The greek word “microtia” means, in English, “small ear”. The condition occurs in 1 in 6000 babies around the world which means something around 80 children a year are born with the condition in the UK. Mostly, it presents without any other detectable problem, but it can be linked to conditions such as Hemifacial Microsomia, Goldenhar’s Syndrome, Treacher Collins Syndrome and other rarer conditions. Microtia reconstruction necessitates recreating the ear’s contours with a resilient framework for which the ideal material is the patient’s own rib cartilage. Surgeons who are experienced in sculpting rib cartilage can reliably reproduce the contours of the ear. While there will be a small scar of around 6cm on the chest, the rib is reconstructed during […]
Congenital Deformity Birth deformities of the earlobe are highly variable and the many different operations that may be used in their correction reflect this fact. In some cases, surgery is a simple repair of a congenital cleft. In others, with a significant abnormality, cartilage grafts and skin grafts may be required in one or more stages. Split Earlobes Earlobes are often split by heavy earrings gradually enlarging a piercing over many years. On other occasions, when an earring is forcefully pulled the earlobe can split acutely. Repair is usually performed under local anaesthetic, is simple and repiercing is normally possible within a few weeks. Earlobe Reduction Correction of droopy earlobes is a simple and safe procedure, performed under local anaesthetic […]
Ear injuries sustained in bite or knife injuries often result in a partial amputation of the ear. Serious road traffic accidents can result in the loss of the entire ear. Major burns can also cause terrible injury to the ear. More minor deformity can result from infected piercings, particularly when the ear is pierced through the cartilage of its upper pole. Piercings can also split an earlobe and earlobe expanders can result in deformity that can only be corrected with surgery. Surgery follows the principles of reconstruction for microtia, with establishment of a resilient ear framework and coverage with a thin soft tissue envelope, being prerequisites to a high quality reconstruction.
Revision surgery of the ear is usually requested following a prominent ear correction which has not achieved the desired results but occasionally follows ear reduction surgery or other cosmetic procedures. It is more complex than primary surgery of the ear and varies according to the precise anatomical issue of concern.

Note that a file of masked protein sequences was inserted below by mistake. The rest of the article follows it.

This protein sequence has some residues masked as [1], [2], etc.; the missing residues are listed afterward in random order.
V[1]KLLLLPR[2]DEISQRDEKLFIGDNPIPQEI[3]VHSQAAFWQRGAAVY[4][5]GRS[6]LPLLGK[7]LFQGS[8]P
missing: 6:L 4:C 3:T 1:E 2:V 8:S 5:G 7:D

earStitch surgery is a safe , minimalist approach to prominent ear correction. The procedure takes 15 minutes per ear. It is usually performed under local anaesthetic as a day case procedure. earStitch is suitable for all ears. Whether ear prominence is due to softness of the anti-helical fold (for which an earFold might also be suitable) or to having a deep conchal bowl, an earStitch procedure can always be used. Using stitches, via a small cut on the back of the ear, the angle of the ear’s anti-helical fold is changed and the conchal bowl is set back. No bandages are required. Rapid return to normal activity. Otoplasty/ Pinnaplasty (pinning back the ears): is a surgical procedure where the cartilage […]
At the Royal Free London NHS Foundation Trust, Mr Greg O’Toole MBChB MD FRCS(Plast) Consultant Plastic Surgeon and Mr Walid Sabbagh MB ChB MSc FRCS FRCS(Plast) Consultant Plastic Surgeon jointly lead Europe’s largest public hospital Centre for Ear Reconstruction for adults and children. In total, over 100 ear reconstruction procedures of varied presentation are performed every year. The internationally recognised ear reconstruction centre of excellence sees children with congenital deformity of the ear, and adults who require reconstructive surgery following trauma where patients receive first-class care from an experienced team.
The department has a dedicated lipid team looking after patients with raised cholesterol together with clinics and expertise in cardiovascular risk prevention and weight management. It is a national centre for patients and families with inherited (familial) hypercholesterolaemia.
The Royal Free specialises in the treatment of patients with cardiac amyloidosis and works closely with the team from the National Amyloid centre.
The Royal Free has the largest carcinoid heart disease clinic in Europe specialising, in conjunction with the neuro-endocrine tumour unit, in treating patients with complex valvular heart disease.
The Royal Free is a national centre for adult pulmonary hypertension specialising in treating patients with scleroderma-associated pulmonary hypertension. This service comprises two dedicated consultants and a team of specialist nurses. It has acquired international reputation for its quality of service and research portfolio.